Welcome to the Community Archives of Belleville and Hastings County

The Community Archives of Belleville and Hastings County preserves the history of our community through the records of local governments, individuals, families, businesses and organizations. Find us in the Belleville Public Library building at 254 Pinnacle Street, Belleville, Ontario.

The archives is open Monday to Thursday, 9.30am to 12pm and 1pm to 4pm and on Friday and Saturday by appointment.

Archives News

Fire Insurance Maps online

The fire insurance maps produced in the late nineteenth and early twentieth centuries are a valuable resource for researching the history of settlements and buildings. They show all the structures in a locality and are [...]

Belleville in World War I

Follow the citizens of Belleville and Hastings County as they face the challenges of the home front during the First World War through excerpts from The Daily Intelligencer, August 1914 to November 1918.

100 Years Ago: Eating Places Now Regulated, Recruiting for Royal Flying Corps

The Intelligencer August 16, 1917 (page 1)

“Eating Places Are Regulated. Ottawa. An extra issue of the Canada Gazette bringing into effect the order in council regulating eating places was published yesterday:

The order in Council, passed at the request of the Food Controller, prohibits the serving of beef and bacon on Tuesdays and Fridays, and at more than one meal on any other day. Substitutes, such as corn bread, oat cakes, potatoes, etc., must be provided at every meal at which white bread is served. The use of wheat in the distillation or manufacture of alcohol is prohibited, except for manufacturing or munitions purposes, and then only after obtaining a license from the Food Controller.

Heavy penalties are provided for violation of the regulations. Proprietors, managers and employees of public eating places are liable upon summary conviction for the first offence to a penalty not exceeding five hundred dollars and not less than one hundred dollars, or to imprisonment for any term not exceeding three months, or to both fine and imprisonment.

Any person violating any of the provisions regulating the use or distillation or manufacture of alcohol is liable upon summary conviction to a penalty not exceeding five thousand dollars.

The regulations go into effect with the gazetting of the order in Council to-day. Copies of the order can be secured from the Food Controller’s office.”

The Intelligencer August 16, 1917 (page 6)

“Golden Opportunity For Young Canadians to Join Royal Flying Corps. Mr. F. C. Ritchie, secretary of the Aero Club of Canada, is in Belleville today, his mission being to secure the formation and inaugurate the activities of a local committee to assist the club’s work in the Belleville district.

The Aero Club has been formed and is operating in conjunction with the Royal Flying Corps to assist in recruiting its ranks. …  This is now the senior and best branch of the service, and the education derived will, doubtless, be of greatest advantage after the war. It is now possible for any deserving young man possessing the right qualifications to go through without expense to himself. …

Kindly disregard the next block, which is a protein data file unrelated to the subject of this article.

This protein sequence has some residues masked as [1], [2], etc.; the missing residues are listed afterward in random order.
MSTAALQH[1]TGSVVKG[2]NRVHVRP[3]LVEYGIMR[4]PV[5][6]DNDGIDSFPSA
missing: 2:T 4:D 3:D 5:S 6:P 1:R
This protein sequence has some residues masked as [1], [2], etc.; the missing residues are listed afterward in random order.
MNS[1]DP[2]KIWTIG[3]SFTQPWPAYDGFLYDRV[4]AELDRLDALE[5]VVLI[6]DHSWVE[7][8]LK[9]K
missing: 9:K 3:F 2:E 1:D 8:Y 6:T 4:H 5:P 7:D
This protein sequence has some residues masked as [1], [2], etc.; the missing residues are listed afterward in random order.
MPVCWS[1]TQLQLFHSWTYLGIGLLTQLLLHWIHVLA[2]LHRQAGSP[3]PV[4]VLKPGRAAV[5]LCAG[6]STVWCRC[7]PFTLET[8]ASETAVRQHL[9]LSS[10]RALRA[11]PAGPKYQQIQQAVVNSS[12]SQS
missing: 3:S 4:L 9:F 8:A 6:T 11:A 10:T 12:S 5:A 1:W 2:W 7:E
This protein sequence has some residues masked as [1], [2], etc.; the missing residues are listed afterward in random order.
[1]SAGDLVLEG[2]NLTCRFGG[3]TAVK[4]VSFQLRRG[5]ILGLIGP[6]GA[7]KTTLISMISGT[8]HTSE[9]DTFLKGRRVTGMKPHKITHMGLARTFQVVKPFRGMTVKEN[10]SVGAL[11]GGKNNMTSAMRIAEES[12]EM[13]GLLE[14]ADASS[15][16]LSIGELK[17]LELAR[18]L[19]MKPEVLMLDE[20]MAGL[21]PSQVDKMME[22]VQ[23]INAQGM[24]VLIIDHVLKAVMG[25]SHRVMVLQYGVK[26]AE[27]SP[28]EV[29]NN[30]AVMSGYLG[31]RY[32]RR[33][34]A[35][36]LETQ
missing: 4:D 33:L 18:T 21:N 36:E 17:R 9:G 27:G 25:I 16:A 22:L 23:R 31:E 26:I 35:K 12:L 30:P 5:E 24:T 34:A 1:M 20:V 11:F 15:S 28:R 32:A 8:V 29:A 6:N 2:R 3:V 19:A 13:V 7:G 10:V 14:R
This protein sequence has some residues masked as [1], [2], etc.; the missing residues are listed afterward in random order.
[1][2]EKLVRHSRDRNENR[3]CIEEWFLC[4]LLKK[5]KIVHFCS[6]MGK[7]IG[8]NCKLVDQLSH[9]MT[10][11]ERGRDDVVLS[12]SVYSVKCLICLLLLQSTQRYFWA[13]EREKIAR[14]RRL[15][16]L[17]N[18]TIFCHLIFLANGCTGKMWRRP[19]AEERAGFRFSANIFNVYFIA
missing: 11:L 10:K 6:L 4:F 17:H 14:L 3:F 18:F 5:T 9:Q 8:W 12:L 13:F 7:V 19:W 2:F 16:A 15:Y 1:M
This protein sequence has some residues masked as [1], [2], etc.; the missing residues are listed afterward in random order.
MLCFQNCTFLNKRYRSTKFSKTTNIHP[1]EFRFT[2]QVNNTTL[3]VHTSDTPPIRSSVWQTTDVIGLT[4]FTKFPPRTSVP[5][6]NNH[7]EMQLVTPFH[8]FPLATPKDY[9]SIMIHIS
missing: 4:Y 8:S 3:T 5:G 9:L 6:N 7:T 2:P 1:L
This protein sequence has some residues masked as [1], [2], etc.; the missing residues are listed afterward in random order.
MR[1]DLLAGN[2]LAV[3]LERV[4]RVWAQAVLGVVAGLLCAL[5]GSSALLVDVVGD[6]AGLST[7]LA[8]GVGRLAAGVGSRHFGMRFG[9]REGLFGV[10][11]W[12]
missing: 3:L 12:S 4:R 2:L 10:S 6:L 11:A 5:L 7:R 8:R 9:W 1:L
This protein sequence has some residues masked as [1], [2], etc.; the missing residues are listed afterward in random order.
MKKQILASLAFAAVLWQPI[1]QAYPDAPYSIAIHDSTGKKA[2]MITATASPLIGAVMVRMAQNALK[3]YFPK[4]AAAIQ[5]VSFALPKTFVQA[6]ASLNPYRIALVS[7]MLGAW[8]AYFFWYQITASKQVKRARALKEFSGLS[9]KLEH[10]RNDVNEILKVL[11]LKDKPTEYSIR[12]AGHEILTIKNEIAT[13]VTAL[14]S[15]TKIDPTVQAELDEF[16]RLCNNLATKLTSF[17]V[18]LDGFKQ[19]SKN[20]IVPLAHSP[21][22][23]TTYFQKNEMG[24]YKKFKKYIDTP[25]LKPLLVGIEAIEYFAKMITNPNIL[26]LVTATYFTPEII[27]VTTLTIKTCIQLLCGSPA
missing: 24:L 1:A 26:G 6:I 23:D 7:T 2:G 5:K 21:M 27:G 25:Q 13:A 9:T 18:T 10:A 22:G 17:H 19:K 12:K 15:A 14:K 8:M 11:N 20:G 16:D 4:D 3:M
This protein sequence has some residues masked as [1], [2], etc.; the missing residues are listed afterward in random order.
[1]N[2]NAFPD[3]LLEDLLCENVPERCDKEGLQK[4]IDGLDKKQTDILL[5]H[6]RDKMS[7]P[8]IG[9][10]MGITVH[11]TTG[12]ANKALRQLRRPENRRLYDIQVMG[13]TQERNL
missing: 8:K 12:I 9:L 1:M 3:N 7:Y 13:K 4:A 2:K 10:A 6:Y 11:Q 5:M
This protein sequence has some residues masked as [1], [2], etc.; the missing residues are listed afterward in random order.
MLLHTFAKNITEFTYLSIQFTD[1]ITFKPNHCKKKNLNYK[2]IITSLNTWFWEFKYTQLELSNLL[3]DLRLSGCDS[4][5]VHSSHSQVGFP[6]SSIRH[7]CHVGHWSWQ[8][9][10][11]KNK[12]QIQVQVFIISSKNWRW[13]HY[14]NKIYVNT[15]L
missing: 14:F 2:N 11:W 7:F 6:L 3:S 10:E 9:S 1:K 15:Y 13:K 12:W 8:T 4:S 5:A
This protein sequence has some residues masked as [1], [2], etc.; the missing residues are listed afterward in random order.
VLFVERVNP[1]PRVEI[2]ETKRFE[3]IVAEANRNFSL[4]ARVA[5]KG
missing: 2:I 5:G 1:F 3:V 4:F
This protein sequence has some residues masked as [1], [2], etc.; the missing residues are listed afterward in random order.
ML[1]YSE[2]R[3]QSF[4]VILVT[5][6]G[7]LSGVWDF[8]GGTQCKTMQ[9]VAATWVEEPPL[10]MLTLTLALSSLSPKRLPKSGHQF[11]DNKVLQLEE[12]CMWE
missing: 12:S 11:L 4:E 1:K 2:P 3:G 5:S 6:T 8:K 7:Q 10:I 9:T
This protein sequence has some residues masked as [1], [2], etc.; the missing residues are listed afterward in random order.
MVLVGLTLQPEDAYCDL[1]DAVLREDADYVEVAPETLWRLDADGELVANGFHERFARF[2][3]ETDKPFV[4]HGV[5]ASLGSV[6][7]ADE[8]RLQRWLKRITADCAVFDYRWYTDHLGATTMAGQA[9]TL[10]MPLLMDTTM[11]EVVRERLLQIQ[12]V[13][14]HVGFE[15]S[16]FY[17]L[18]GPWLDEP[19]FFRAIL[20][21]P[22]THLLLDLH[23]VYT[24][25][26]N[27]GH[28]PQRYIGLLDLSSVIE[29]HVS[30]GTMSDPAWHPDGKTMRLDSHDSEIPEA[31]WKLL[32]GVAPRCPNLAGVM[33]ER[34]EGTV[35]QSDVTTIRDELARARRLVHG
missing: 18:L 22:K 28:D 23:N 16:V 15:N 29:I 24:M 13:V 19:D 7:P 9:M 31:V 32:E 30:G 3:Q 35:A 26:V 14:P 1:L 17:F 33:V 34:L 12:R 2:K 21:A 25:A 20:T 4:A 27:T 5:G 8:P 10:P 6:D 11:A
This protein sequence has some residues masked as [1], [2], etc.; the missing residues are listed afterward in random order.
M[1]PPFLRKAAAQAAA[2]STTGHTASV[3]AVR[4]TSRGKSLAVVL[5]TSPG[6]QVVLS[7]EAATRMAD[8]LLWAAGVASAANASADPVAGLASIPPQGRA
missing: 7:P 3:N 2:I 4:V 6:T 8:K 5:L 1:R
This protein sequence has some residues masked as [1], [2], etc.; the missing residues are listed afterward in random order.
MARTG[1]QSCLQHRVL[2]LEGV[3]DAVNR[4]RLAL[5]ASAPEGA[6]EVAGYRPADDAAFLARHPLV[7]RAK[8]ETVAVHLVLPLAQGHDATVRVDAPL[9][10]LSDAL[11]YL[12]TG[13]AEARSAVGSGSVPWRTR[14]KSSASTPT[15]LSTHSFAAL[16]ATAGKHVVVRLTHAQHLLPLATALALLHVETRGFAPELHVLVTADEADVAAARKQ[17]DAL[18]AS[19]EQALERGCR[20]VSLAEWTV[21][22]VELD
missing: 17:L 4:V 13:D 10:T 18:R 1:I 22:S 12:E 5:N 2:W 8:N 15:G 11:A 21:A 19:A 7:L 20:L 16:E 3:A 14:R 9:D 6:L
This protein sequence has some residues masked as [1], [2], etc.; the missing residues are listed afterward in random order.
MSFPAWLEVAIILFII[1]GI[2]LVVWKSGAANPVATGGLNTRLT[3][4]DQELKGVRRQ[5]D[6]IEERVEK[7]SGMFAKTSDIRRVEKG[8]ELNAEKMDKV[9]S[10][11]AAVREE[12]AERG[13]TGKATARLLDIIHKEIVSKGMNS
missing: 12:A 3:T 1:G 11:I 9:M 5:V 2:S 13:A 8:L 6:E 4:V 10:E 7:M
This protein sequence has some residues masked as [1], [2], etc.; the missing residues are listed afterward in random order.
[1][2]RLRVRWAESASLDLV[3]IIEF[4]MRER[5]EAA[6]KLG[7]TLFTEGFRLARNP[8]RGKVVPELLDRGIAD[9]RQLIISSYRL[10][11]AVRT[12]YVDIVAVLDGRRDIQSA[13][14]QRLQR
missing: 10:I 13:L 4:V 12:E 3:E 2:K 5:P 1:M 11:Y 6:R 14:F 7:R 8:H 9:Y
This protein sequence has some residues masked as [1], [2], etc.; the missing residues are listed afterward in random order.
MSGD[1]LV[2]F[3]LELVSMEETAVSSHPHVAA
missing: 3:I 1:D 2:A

A local committee was formed and young men interested in the aviation service can get all information and application forms from Mr. A. R. Walker, Public Library.”

100 Years Ago: Hill 70 Captured by British and Canadians, Meatless Day But No Fines, Frankford Workers Harvest on Wednesday Half-Holidays, Free Lessons in Cooking and Preserving

The Intelligencer August 15, 1917 (page 1)

“Hill 70 Captured by the Canadians. The British pushed their lines into the northwestern environs of Lens in a semi-circle around the eastern side of Hill 70. …  Hill 70 itself, which dominates Lens and the Loos salient, was captured by the Canadians. …

The capture of Hill 70 ranks in importance with the biggest military operations this year. It was the last dominating position in this section which remained in the hands of the Germans and from it a wide territory can be controlled.”

The Intelligencer August 15, 1917 (page 1)

“Meatless Day But No Fines. Ottawa. Yesterday was the first meatless Tuesday in Canada under the terms of the Order-in-Council promulgated last week by the Government at the request of Hon. W. J. Hanna, Food Controller.

The hotels and public eating places at the Capital, including the Parliamentary restaurant, declined to serve beef or bacon when it was asked for, and the same rule will apply to Friday.

Any failure this week to comply with the new regulations will not subject the offenders to the penalties provided because of the fact that the regulations have not yet appeared in the Canada Gazette. They will be printed in the Saturday issue, however, and subsequent to that date the penalties will go into effect. It is expected that there will be a general voluntary compliance with the regulations this week.”

The Intelligencer August 15, 1917 (page 4)

“The Frankford Way. The citizens of Frankford have set an example which may well be copied by other communities, large and small. The Wednesday half-holidays, when all the stores close, is one of the most popular features of life in Frankford, as in many other places. Wednesday is naturally the favored day for picnics and similar outings, but it remained for the business men of Frankford to set the pace for the rest of Canada with an entirely new form of outing containing every needed feature of delightful novelty, exercise, and usefulness.